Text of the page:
Come April Fools’ Day and everyone stay on their heels to brace for any potential pranks or jokes from friends and colleagues. If you’re in college, you’re bound to either get a headbutt, eat a chocolate cake baked with mud or have your girlfriend whisper in your ear that she’s pregnant. (Have I given too many ideas?)
I know, I know, the day is a nightmare.
But when did it all start?
There are several stories behind April 1st being marked as the Fool’s Day. Check them out:
Pope Gregory XIII & Calendar legend: This legend states that Pope Gregory XIII adopted the Gregorian calendar in 1582, which moved the beginning of the year from March to Jan 1. This change was implemented widely but there were a few who didn’t get the ‘memo’ and celebrated the New Year on April 1. These people were called foolish and since then the day has been marked as Fool’s day.
Renewal festivals: Many claim that the idea to mark April 1st as the Fool’s Day came from “renewal festivals”, which marked the end of winters, beginning of spring and involved playing pranks on friends and strangers as a tradition.
French revolution: April 1st is the anniversary of the French Revolution. On this day, apparently, King George III of England befooled French and English public. He pretended to step down; the peasants took to the streets in euphoria to celebrate their freedom and then got arrested and imprisoned.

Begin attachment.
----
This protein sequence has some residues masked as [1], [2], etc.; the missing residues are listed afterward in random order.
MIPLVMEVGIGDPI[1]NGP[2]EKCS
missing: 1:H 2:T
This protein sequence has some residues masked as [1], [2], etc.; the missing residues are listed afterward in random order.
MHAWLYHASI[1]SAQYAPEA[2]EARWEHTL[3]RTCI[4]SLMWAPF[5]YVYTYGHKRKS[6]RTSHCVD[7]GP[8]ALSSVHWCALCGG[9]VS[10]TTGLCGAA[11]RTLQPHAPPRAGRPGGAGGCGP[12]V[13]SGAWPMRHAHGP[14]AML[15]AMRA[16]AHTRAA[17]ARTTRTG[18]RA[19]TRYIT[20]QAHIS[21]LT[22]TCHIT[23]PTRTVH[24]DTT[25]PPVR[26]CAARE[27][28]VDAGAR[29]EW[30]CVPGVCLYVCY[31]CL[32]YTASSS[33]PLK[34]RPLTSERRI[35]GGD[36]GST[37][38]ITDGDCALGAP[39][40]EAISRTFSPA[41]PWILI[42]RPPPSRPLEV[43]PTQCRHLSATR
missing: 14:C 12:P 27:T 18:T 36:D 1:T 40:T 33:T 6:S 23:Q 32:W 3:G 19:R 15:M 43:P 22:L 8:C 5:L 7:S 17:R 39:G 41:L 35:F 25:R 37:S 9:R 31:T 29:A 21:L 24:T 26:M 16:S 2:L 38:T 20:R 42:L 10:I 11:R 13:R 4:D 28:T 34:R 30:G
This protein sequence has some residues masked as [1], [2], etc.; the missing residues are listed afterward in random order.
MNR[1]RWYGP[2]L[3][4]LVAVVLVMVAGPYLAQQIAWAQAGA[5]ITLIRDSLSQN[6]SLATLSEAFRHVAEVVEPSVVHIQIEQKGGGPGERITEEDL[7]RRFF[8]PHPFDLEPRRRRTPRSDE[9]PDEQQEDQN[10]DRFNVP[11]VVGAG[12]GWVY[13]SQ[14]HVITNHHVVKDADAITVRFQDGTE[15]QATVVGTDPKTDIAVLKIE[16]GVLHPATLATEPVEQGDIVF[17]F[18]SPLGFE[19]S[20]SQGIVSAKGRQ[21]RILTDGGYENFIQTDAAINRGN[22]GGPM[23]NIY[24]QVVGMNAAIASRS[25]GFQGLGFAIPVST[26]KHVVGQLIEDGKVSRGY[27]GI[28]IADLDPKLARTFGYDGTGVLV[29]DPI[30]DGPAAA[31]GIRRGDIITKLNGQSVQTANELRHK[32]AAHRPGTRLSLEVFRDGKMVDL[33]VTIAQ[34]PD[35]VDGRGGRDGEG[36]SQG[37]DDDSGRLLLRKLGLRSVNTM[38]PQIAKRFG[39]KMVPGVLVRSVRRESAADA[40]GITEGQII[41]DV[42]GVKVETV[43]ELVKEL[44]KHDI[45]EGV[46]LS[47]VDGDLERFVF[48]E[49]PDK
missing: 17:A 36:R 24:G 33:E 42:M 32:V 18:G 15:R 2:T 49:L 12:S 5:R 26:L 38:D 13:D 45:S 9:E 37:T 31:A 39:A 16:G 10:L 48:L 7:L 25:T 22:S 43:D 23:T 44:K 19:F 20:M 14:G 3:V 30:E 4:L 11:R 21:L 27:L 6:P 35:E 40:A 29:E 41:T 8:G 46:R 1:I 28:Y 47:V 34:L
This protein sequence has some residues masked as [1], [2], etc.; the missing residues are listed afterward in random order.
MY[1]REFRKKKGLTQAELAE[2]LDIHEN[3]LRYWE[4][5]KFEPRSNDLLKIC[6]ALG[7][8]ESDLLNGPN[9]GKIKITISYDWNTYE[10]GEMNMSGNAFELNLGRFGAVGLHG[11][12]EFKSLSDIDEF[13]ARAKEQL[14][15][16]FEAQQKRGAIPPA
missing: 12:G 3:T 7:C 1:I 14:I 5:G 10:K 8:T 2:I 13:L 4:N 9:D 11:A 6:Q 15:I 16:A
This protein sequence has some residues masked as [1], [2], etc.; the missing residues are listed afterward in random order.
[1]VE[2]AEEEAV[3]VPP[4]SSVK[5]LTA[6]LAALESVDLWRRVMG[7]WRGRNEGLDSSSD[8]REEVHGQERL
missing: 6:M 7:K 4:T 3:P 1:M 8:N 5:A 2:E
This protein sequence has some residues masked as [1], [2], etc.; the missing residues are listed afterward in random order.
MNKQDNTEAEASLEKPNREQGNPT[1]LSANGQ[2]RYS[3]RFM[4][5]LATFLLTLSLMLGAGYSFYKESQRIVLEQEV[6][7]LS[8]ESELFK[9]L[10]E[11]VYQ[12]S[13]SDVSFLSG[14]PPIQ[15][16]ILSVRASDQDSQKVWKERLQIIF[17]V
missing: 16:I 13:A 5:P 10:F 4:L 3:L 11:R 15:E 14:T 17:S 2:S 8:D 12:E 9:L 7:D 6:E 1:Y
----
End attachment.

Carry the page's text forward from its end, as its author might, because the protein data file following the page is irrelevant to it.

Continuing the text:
Roman Mythology: The legend states that the God of the dead abducted Proserpina and brought her to live with him in the underworld. Proserpina called to her mother Ceres for help, but she could only hear the echo of her daughter’s voice. She searched in vain. The legend states that this fruitless search was the basis for the ‘fool’s journey’.
Gotham legend: According to this legend, the April Fool’s Day was supposed to commemorate the victory of the citizens of Gotham over King John and his soldiers. The legend states that the citizen of the town of Gotham in Nottinghamshire started acting like lunatics to stop King John and his soldiers from visiting their town as they didn’t want to lose their land. In England, if the King placed his foot upon any road, then it became public property. To save their land, they fooled the king’s soldiers.
Geoffrey Chaucer: According to this legend, the April Fool’s Day came into existence due to the misinterpretation of Geoffrey Chaucer literary work. In his literary work ‘The Nun’s Priest’s Tale’, Chaucer mentioned “syn March began thirty days and two,” by which he meant 32 days after March so probably May 2 but people took it to mean March 32 or April 1. This is seen as a reference to April Fool’s Day.